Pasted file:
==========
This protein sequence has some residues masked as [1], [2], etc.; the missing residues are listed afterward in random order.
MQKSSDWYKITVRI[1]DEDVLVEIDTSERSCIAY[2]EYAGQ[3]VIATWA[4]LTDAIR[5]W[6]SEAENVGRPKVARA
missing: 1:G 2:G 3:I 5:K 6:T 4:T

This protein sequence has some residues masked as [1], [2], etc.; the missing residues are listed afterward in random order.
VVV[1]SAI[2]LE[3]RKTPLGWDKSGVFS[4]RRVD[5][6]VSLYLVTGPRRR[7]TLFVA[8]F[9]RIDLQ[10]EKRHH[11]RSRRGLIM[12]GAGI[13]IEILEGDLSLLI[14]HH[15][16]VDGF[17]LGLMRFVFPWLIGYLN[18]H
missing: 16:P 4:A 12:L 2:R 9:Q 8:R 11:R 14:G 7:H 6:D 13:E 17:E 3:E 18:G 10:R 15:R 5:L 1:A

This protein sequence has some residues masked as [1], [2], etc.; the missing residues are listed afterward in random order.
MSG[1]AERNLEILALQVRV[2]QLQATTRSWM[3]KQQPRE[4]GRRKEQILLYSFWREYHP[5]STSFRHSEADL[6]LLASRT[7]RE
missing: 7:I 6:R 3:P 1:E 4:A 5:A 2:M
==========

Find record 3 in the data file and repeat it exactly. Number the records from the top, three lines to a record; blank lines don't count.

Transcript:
This protein sequence has some residues masked as [1], [2], etc.; the missing residues are listed afterward in random order.
MSG[1]AERNLEILALQVRV[2]QLQATTRSWM[3]KQQPRE[4]GRRKEQILLYSFWREYHP[5]STSFRHSEADL[6]LLASRT[7]RE
missing: 7:I 6:R 3:P 1:E 4:A 5:A 2:M